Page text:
Do over-the-counter (OTC) drugs affect seizures?

A few medicines that you pick up off the shelf at the drug store can potentially increase the frequency of seizures in people with epilepsy, or even cause first-time seizures. The most common one of this kind is probably diphenhydramine, the active ingredient in medications like Benadryl, which is used for colds, allergies, and to promote sleep. If you have epilepsy, you should talk to your doctor before you use it.

You should also talk to your doctor before you start using any herbal medicines. Just because they come from nature does not necessarily mean they are safe for you to use.

Other common medicines (even aspirin in some cases) can increase the unwanted side effects of your seizure medicines or increase seizures by changing the level of medication in your blood. Check the information elsewhere on this site concerning individual seizure medicines.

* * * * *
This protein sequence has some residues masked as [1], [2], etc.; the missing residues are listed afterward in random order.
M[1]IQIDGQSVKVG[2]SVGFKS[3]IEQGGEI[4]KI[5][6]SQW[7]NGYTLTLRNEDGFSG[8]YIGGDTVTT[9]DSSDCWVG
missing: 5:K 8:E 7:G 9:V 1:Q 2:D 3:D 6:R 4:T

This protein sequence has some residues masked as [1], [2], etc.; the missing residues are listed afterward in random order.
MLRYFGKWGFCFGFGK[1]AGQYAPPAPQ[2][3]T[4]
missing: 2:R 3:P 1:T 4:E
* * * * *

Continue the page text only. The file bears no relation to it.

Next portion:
What OTC medications are considered safe for use by people with epilepsy?

  • Medications for runny and stuffed noses containing pseudoephedrine or phenylephrine appear to be relatively safe, but there are reports of seizures caused by these drugs too.
  • For aches and pains, acetaminophen (such as Tylenol, Panadol, Excedrin Aspirin Free) is probably the safest medication.
  • Aspirin also appears safe, but it should not be given to children.

 

 

Authored by: Steven C. Schachter, MD
Reviewed by: Joseph I. Sirven, MD | Patricia O. Shafer, RN, MN on 12/2006
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